BBC Radio Four programme on the 75th anniversary of the Nuremberg Trial, which as you know, is about to be upon us on the first of October. And I’ve been asking that question to a really wide range of people: why have we got to the point that we have now? I think one of the things that’s happened, of course, is that international criminal law is a relatively recent development. I mean, it’s only 75 years old. And it takes a lot of time for these things to bed in. Nuremberg was lopsided. Warts and all, I’m a big fan of the Nuremberg process and the judgement, but the reality is it only caught one side. Ensnared in the web of international criminal laws were the vanquished. I think what that may have done is set in place a system of permanent lop-sidedness in which international criminal law is applied to the weak and used by the powerful. I think there’s been an attempt to move away from that with the International Criminal Court, but we do see on the International Criminal Court, if you go onto the website today of the ICC statute, you’ll notice many things. But one thing you’ll notice is that every single person who has been indicted is black and African. And blacks and Africans don’t have a monopoly on international crime. And what has happened I think, unwittingly – is that this lop-sidedness has been taken forward. Now, over time, as various folk have sought to hold to account others by reference to international criminal laws (the more powerful countries and the more powerful individuals) there’s been a resistance to that. We lived through that post the terrible events of September 11 and the question of the application of international criminal laws, to the prosecution of the so-called war on terror. And that continues to generate a very lively debate. Whenever I think about this, I think about a writing by the French writer Balzac, who said all laws are like a spiderweb. They catch the little insects, but the bigger, stronger insects somehow are able to pass through or escape. International criminal law is still like that. today.

Of course, what is changing is the question of who’s big and who’s strong and who’s weak and who’s not. And I think that will engender some interesting changes going forward. But I think it is the case that after, you know, the important period from 1998, for about 10 years, where there was strong support for the idea of international criminal law, there is a high degree of resistance. What I tell my students is that it’s a long game. You can’t change the world in the revolutionary way that happened in 1945, and suddenly expect everything to change. We have laws on murder, manslaughter, rape, and other terrible domestic crimes, and it hasn’t stopped terrible things from taking place. Equally, in public consciousness, the concept of crimes against humanity and genocide are very active in people’s consciousness and very often addressed in the media. So there seems to be interest and support in it, but its application is uneven, shall we say?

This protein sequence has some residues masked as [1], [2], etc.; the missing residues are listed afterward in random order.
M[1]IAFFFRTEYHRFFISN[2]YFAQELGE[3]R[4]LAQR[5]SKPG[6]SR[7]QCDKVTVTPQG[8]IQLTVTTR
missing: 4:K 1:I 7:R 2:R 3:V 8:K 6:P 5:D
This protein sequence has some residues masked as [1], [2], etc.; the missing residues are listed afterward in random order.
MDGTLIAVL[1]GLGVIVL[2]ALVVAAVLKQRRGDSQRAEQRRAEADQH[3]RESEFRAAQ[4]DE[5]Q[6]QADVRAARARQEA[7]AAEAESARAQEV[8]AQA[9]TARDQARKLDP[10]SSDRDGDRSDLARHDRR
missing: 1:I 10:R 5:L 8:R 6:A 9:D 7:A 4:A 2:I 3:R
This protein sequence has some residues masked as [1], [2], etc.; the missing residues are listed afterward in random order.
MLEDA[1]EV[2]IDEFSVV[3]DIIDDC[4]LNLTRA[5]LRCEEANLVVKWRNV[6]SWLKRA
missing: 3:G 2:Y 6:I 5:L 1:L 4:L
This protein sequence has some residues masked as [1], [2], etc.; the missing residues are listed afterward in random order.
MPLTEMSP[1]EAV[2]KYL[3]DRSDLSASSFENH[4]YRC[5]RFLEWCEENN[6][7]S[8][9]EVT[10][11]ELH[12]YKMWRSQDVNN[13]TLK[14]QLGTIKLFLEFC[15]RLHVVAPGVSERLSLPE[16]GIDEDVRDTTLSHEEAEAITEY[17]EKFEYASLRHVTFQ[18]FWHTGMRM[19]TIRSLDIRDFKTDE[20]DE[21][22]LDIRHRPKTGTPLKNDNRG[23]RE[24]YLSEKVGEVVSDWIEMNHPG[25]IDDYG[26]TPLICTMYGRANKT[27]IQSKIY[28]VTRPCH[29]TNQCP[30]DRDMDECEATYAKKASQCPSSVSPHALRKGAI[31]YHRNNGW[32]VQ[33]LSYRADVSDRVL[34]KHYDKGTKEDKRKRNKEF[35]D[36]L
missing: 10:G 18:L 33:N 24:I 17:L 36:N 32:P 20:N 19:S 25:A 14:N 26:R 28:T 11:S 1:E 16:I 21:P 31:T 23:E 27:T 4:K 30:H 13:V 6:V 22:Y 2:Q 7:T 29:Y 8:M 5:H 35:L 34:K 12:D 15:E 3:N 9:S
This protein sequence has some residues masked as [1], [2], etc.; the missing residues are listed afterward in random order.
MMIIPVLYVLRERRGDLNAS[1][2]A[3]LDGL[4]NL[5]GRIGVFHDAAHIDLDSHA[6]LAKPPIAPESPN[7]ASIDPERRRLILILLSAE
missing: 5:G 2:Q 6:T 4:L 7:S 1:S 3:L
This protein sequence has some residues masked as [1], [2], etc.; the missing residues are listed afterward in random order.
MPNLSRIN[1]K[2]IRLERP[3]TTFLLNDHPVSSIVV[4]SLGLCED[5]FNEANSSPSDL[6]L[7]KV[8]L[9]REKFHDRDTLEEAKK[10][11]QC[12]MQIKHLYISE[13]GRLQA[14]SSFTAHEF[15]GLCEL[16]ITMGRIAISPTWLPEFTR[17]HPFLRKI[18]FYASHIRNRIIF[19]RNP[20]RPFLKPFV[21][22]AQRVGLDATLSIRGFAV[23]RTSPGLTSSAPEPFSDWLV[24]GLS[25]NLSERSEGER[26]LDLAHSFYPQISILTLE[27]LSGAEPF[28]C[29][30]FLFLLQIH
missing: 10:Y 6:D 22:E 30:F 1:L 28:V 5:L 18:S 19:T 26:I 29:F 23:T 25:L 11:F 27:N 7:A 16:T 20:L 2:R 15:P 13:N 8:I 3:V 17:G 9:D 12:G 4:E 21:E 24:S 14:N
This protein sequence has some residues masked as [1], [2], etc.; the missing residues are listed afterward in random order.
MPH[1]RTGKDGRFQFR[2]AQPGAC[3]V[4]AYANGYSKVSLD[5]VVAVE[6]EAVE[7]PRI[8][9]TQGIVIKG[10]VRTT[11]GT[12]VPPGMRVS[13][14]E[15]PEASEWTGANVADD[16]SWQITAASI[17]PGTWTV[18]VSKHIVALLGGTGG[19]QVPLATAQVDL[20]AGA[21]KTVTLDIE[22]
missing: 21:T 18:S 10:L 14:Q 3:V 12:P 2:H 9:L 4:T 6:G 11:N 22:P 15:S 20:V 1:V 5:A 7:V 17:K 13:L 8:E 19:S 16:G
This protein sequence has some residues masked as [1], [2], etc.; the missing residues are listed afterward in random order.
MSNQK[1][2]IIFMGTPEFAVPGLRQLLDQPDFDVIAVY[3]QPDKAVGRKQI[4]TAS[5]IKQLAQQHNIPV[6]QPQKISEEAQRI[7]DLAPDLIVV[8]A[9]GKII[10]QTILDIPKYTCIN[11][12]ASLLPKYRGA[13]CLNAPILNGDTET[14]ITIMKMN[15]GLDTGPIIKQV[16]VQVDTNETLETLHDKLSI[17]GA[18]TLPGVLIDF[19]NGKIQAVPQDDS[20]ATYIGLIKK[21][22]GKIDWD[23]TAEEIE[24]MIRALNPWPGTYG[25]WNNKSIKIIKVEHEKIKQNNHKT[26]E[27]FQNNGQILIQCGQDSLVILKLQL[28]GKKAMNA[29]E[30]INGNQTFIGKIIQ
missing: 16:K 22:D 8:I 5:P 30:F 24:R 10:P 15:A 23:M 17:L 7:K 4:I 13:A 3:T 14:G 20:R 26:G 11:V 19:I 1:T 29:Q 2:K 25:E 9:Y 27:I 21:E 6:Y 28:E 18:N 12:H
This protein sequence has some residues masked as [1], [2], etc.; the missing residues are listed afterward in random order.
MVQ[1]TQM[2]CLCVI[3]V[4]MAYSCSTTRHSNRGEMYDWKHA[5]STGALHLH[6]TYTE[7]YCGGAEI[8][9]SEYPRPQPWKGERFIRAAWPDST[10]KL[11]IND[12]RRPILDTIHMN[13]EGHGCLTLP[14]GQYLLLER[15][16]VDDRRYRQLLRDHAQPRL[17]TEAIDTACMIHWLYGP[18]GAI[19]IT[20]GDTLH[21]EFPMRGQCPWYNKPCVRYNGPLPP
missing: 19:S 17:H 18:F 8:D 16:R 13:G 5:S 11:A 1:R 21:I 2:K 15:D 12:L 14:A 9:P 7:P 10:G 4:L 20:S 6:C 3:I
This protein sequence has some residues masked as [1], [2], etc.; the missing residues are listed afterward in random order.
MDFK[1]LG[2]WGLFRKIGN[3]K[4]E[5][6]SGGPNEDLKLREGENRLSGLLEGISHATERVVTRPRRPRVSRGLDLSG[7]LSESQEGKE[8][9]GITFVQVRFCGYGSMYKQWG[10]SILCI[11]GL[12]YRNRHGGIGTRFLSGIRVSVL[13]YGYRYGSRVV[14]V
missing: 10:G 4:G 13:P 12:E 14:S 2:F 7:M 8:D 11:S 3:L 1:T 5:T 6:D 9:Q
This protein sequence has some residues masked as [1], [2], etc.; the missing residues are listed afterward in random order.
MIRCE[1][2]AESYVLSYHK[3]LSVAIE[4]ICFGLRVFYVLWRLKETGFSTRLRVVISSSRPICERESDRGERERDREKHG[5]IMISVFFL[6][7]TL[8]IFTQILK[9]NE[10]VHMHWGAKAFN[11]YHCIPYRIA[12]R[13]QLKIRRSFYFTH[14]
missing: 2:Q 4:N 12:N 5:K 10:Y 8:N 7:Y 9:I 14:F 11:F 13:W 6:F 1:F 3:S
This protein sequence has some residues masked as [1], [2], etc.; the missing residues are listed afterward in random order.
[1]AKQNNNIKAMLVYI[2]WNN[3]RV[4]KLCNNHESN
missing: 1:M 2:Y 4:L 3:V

Isabel Sawkins 27:33

Yeah. And when it comes to – I know this is something you and I have spoken about in the past – crimes against humanity and genocide, there seems to be a hierarchy that we see in this, that genocide is the worst. Can you talk us through some of the issues with this?

Phillipe Sands 28:04

Yeah. Well, it’s a really important issue. One of the things that has happened, of course, is there is a convention on the prevention and punishment of genocide. There is no equivalent convention yet in force on the prevention and punishment of crimes against humanity. So that has given genocide an advantage. There’s a second thing. Both concepts came into being in 1945. Genocide is concerned with the destruction of groups and crimes against humanity on the destruction of individuals. There is a different emphasis. It may be that, for some reason, the focus on group destructions seems more awful. On the other hand, for my part, if you kill 100,000 people, whether that is characterised as a crime against humanity or genocide, to my mind makes no difference. There’s a third element. It’s the word. Genocide, somehow has a magical quality. It conjures up in our minds, in our imagination, real pictures of horror, whereas crimes against humanity is more of a technical concept. It seems legalistic. It’s certainly the case that if an American president says a genocide is taking place and this or that country, everyone tunes in and it’s on page one of our newspapers. If an American president says it’s a crime against humanity, if it makes it into newspapers at all, it’ll be at page 15 and no one pays much attention. And that’s come to a head on the question of the Uighurs. You know, there’s been a lot of debate, a lot of allegation that what’s happening to the Uighurs is a genocide. I don’t know if it’s a genocide or not. I’m not privy to enough of the evidence. But I’m concerned about squeezing allegations into the paradigm of genocide. Why is that happening? It’s happening because there’s a convention on genocide to which China is a party, whereas there isn’t for crimes against humanity. And, secondly, because as I mentioned, if you call something a genocide, people are alerted and deeply interested in the way that they just aren’t for a crime against humanity. And to label something as genocide really gets people’s backs up. I mean, I noticed that I was very involved in many of the cases in the former Yugoslavia and of course, the International Criminal Tribunal for Yugoslavia found a genocide in relation to Srebrenica on the Bosnian territory, but on (inaudible), “only”, quote unquote, a crime against humanity. And that disparate approach, I think, is going to cause trouble over time. Many people in Croatia are deeply upset that they “only” got a crime against humanity, whereas Bosnia got a genocide. And I think that indicates the significance of further difficulties to come down the line. It’s an interesting issue, but it’s also a very problematic issue. At the end of the day, what does it matter what you call what’s going on in China in relation to the treatment of the Uighurs. Whether it’s a crime against humanity or genocide, the evidence that we do have is that terrible things are happening. Same in relation to the Rohingya. I’m involved with counsel for the Gambia in the case against Myanmar at the International Court. The only crime we could go with to the International Court was genocide. But indeed, in that case, the various UN investigators have gone very far in characterising what had happened as an act of genocide so that seemed a little easier on the basis of the evidence that was available. But it’s a very important issue. It’s another example of lop-sidedness.